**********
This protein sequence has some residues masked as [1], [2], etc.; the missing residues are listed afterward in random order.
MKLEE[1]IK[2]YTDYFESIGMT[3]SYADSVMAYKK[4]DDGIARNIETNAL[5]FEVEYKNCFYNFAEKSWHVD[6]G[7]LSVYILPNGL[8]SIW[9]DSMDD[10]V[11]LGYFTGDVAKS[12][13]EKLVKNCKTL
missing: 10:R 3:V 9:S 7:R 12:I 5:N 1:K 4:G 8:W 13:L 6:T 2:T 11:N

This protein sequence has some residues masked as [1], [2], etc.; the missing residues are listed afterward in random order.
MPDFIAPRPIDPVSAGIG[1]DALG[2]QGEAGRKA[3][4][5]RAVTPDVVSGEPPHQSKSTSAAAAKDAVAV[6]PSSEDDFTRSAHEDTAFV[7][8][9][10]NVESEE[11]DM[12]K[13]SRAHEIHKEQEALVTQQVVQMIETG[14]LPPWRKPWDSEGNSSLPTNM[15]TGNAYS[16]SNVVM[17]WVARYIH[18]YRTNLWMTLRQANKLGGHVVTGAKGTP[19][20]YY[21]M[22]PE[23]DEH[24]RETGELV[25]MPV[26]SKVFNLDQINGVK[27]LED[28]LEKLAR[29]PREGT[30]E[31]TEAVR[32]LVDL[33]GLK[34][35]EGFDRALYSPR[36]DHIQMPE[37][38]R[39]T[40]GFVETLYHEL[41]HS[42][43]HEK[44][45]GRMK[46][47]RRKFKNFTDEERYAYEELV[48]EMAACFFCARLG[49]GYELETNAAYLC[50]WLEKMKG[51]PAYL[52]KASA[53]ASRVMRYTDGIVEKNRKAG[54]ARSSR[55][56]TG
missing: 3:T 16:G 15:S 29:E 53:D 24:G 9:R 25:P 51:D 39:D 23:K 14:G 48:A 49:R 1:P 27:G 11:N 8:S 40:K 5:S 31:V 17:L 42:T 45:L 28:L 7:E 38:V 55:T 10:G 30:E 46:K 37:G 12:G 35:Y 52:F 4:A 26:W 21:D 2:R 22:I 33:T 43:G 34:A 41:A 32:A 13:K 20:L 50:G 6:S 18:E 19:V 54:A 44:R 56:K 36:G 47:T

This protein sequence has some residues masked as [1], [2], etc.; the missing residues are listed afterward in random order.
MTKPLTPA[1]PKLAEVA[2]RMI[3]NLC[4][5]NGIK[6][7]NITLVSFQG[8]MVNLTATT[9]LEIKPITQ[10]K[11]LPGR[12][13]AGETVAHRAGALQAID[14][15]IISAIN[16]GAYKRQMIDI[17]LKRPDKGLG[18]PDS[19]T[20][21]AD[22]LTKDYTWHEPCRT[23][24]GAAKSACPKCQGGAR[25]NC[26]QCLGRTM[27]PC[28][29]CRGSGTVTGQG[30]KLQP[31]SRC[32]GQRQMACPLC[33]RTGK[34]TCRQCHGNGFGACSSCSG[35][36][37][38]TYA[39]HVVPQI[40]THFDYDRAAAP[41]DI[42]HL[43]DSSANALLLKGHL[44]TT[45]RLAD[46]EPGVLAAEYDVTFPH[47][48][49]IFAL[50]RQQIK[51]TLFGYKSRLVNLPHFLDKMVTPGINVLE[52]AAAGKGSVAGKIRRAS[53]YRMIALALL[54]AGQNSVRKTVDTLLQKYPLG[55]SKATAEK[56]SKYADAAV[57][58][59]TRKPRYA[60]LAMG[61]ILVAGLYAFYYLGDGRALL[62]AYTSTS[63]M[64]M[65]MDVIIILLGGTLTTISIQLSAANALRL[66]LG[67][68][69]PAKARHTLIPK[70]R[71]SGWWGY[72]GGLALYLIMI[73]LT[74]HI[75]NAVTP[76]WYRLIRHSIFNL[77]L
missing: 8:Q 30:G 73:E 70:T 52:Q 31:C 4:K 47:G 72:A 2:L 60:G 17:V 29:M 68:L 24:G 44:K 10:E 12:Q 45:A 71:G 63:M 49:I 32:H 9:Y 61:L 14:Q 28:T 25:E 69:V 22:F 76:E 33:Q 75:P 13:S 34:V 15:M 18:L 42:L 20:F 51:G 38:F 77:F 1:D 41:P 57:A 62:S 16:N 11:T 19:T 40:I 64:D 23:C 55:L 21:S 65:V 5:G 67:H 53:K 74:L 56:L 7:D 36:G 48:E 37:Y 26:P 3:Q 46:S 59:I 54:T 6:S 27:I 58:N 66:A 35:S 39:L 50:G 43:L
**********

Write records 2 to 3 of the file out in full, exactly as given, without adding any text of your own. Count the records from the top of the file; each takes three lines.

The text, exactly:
This protein sequence has some residues masked as [1], [2], etc.; the missing residues are listed afterward in random order.
MPDFIAPRPIDPVSAGIG[1]DALG[2]QGEAGRKA[3][4][5]RAVTPDVVSGEPPHQSKSTSAAAAKDAVAV[6]PSSEDDFTRSAHEDTAFV[7][8][9][10]NVESEE[11]DM[12]K[13]SRAHEIHKEQEALVTQQVVQMIETG[14]LPPWRKPWDSEGNSSLPTNM[15]TGNAYS[16]SNVVM[17]WVARYIH[18]YRTNLWMTLRQANKLGGHVVTGAKGTP[19][20]YY[21]M[22]PE[23]DEH[24]RETGELV[25]MPV[26]SKVFNLDQINGVK[27]LED[28]LEKLAR[29]PREGT[30]E[31]TEAVR[32]LVDL[33]GLK[34][35]EGFDRALYSPR[36]DHIQMPE[37][38]R[39]T[40]GFVETLYHEL[41]HS[42][43]HEK[44][45]GRMK[46][47]RRKFKNFTDEERYAYEELV[48]EMAACFFCARLG[49]GYELETNAAYLC[50]WLEKMKG[51]PAYL[52]KASA[53]ASRVMRYTDGIVEKNRKAG[54]ARSSR[55][56]TG
missing: 3:T 16:G 15:S 29:E 53:D 24:G 9:R 25:P 51:D 39:D 23:K 14:G 48:A 49:R 1:P 27:G 11:N 8:S 40:K 5:S 31:V 17:L 42:T 45:L 28:L 7:E 38:V 55:T 10:G 30:E 46:K 37:G 12:G 35:Y 52:F 4:A 26:W 21:D 2:R 22:I 33:T 43:G 34:A 41:A 32:A 13:K 20:L 50:G 6:S 18:E 19:V 54:A 44:R 56:K 36:G 47:T

This protein sequence has some residues masked as [1], [2], etc.; the missing residues are listed afterward in random order.
MTKPLTPA[1]PKLAEVA[2]RMI[3]NLC[4][5]NGIK[6][7]NITLVSFQG[8]MVNLTATT[9]LEIKPITQ[10]K[11]LPGR[12][13]AGETVAHRAGALQAID[14][15]IISAIN[16]GAYKRQMIDI[17]LKRPDKGLG[18]PDS[19]T[20][21]AD[22]LTKDYTWHEPCRT[23][24]GAAKSACPKCQGGAR[25]NC[26]QCLGRTM[27]PC[28][29]CRGSGTVTGQG[30]KLQP[31]SRC[32]GQRQMACPLC[33]RTGK[34]TCRQCHGNGFGACSSCSG[35][36][37][38]TYA[39]HVVPQI[40]THFDYDRAAAP[41]DI[42]HL[43]DSSANALLLKGHL[44]TT[45]RLAD[46]EPGVLAAEYDVTFPH[47][48][49]IFAL[50]RQQIK[51]TLFGYKSRLVNLPHFLDKMVTPGINVLE[52]AAAGKGSVAGKIRRAS[53]YRMIALALL[54]AGQNSVRKTVDTLLQKYPLG[55]SKATAEK[56]SKYADAAV[57][58][59]TRKPRYA[60]LAMG[61]ILVAGLYAFYYLGDGRALL[62]AYTSTS[63]M[64]M[65]MDVIIILLGGTLTTISIQLSAANALRL[66]LG[67][68][69]PAKARHTLIPK[70]R[71]SGWWGY[72]GGLALYLIMI[73]LT[74]HI[75]NAVTP[76]WYRLIRHSIFNL[77]L
missing: 8:Q 30:G 73:E 70:T 52:Q 31:C 4:K 47:G 72:A 2:L 60:G 17:V 29:M 68:L 24:G 44:K 10:E 12:Q 45:A 71:G 63:M 49:I 32:H 9:Y 61:L 14:Q 28:T 25:E 69:V 22:F 76:E 33:Q 75:P 13:S 34:V 15:M 18:L 42:L 20:F 51:G 38:F 77:F 1:D 41:P 57:A 62:S 16:N 11:T 19:T 40:I 64:D 23:C 55:L 21:S 65:V 5:G 67:H 53:K 74:L 56:L 7:D 36:G 48:E 37:Y 26:P 3:Q 46:S 59:I 54:T 6:S 27:I 58:N 66:A 35:S 39:L 50:G 43:L